Rep. David R. Obey (D-Wis.), one of the critics of the Gramm/Rudman/Hollings budget proposal, is right about one thing in his op-ed article of Oct. 25: We should begin to balance the federal budget before the 1986 elections.
"If we are going to get serious about reducing the budget deficit, then let's get serious about starting now, with the FY '86 budget, because there are sound economic reasons for doing so," urges Mr. Obey.
Lucky for him, the Gramm/Rudman/Hollings legislation will do exactly that.
In fact, the five-year budget process created by the proposal will take effect immediately upon passage into law this year, opposition political rhetoric notwithstanding.
To avert an across-the-board cut in the next three weeks, the president will have to veto more bills in a few days than he has rejected during the entire previous five years of his presidency.
I hope Mr. Obey is ready to sustain those vetoes. I am.
On Jan. 15, 1986 -- nine months before the 1986 elections -- the president will be required to submit the toughest budget of his presidency, with a deficit of no more than $144 billion.
That figure is $40 billion to $50 billion below the true deficit level as it now exists.
By May 15, 1986 -- six months before the 1986 election -- Congress will be required to pass its toughest budget ever.
And finally, on Oct. 1, 1986 -- one month prior to the 1986 election -- the president will have no legal recourse but to adminster an across-the- board cut in federal spending if Congress has failed to reduce the actual deficit to $144 billion.
Among the more cynical and disingenuous attacks on Gramm/Rudman/Hollings is this "why-not-do-it-now?" complaint arising among those whose political futures are rooted in avoiding a balanced budget at any cost. These are the same people who gutted the 1986 budget and who show no inclination to ever meeting its inadequate goals for deficit reduction.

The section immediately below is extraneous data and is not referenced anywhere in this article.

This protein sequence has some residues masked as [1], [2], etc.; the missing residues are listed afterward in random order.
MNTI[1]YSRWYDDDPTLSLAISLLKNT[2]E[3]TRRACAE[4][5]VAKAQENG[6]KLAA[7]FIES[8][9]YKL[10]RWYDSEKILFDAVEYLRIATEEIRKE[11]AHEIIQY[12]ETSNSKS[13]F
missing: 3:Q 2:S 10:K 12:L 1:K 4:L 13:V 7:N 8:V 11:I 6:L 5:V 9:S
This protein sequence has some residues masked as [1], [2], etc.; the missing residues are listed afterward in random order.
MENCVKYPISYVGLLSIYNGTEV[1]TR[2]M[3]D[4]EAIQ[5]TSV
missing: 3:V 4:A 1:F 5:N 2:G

Those who fear the political impact of Gramm/Rudman/Hollings do so because if they continue failing to do their jobs, they will have ample opportunity to explain themselves directly to their voters in the final, critical days of their reelection campaigns.
Actually, the ones who are in danger from those voters won't have to wait until 1986 to find they have been fingered because they already know who they are, and their votes on Gramm/Rudman/Hollings will demonstrate it.
They are the elected officials who have constructed careers by purchasing votes with the taxpayers' money and who are only now discovering that the American people are fed up with mortgaging the futures of their children and grandchildren to deficit finance incumbent longevity.
Indeed, when President Reagan asks for help in balancing the budget to assure prosperity and opportunity for our children and grandchildren, the Obey axiom answers, "Not me. Not now. Not ever."